Although it may sound surprising, sleep differs between men and women. Being a male or female leads to many expectations about the sleep quantity needed versus the amount of sleep they get. However, to get enough quality sleep, you must understand what impediments or advantages men and women have.
So, let’s begin and learn about the differences in sleep patterns between men and women.
Differences in Circadian Rhythms
Although there are many differences between sleep in men and women, the most evident one is their circadian rhythms. In short, a circadian rhythm is a daily cycle of physical, mental, and behavioral changes that mainly respond to light and darkness.
But, what’s the difference between men and women? Namely, men’s circadian rhythms are a bit longer than women’s. This also leads to more women being morning birds, while men being night owls.
Similarly, women feel energized during the day and sleepy at night. But, due to many responsibilities (children, home, work, etc.), they are unable to go to bed early enough to get the amount of sleep they need.
On the other hand, men’s circadian rhythms run consistent with a 24-hour sleep cycle. And, if they don’t get the adequate sleep needed, they tend to face the lack of sleep more difficult compared to women.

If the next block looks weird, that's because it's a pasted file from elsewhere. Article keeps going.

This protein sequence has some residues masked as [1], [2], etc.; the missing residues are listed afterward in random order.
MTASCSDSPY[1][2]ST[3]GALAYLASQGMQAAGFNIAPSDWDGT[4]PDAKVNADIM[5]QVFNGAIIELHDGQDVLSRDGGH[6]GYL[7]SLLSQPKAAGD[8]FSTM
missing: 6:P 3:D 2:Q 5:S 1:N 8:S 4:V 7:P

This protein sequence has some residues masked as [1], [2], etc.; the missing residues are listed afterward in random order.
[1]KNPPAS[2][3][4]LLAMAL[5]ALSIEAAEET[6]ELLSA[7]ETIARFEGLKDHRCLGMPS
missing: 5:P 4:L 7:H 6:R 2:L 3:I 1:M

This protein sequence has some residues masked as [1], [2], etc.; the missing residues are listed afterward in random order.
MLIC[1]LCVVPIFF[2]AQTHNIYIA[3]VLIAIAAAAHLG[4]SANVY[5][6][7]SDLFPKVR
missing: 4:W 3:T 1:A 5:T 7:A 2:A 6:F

Finally, the way women and men sleep is also different. For example, women spend more time in deep sleep than men, which is essential for memory and overall well-being. This difference also explains the different aging of men and women.
Sleeping Disorders in Women
When it comes to sleeping disorders, women have a higher chance of experiencing one mainly due to the hormonal changes they go through in their lifetime. Such hormonal changes include menstruation, pregnancy, and menopause.
Unfortunately, the many roles and responsibilities women have also contribute to the likelihood of women experiencing sleep disturbances. What’s more, they are also more likely to cope with sleep disorders without seeking treatment.
Precisely speaking, women are more likely than men to suffer from insomnia, daytime sleepiness, and restless leg syndrome (RLS). And, although it may occur at different times in their life, women are at a higher risk of experiencing RLS during pregnancy.
Sleeping Disorders in Men
When compared to women, young men have higher chances than women of developing obstructive sleep apnea (OSA). Scientists believe that this prevalence is mainly because of some differences in the upper airway and hormones.
In fact, men tend to have larger upper airways. Plus, low testosterone, a hormone closely connected to sleep apnea, can lead to little sleep which then can cause low testosterone. It’s just like a vicious circle.
In addition to sleeping disorders, there’s also a connection between poor sleep in men and mental health. Namely, men are less likely than women to ask for professional treatment in case of mental health issues that further worsen their sleep and cause insomnia.
Ideal Sleep for Men and Women
In general, both men and women in their adulthood need at least 7 to 8 hours of sleep per night. But, due to the fact that women use their prefrontal cortex more for multitasking, as well as due to a shorter circadian rhythm, they need slightly more sleep compared to men.
On the other hand, as both men and women suffer from the same sleep disturbances, it’s key that they focus on keeping good sleep hygiene to improve sleep. In other words, they should follow a strict sleep schedule, create a sleep-inducing environment, and avoid screens before bedtime.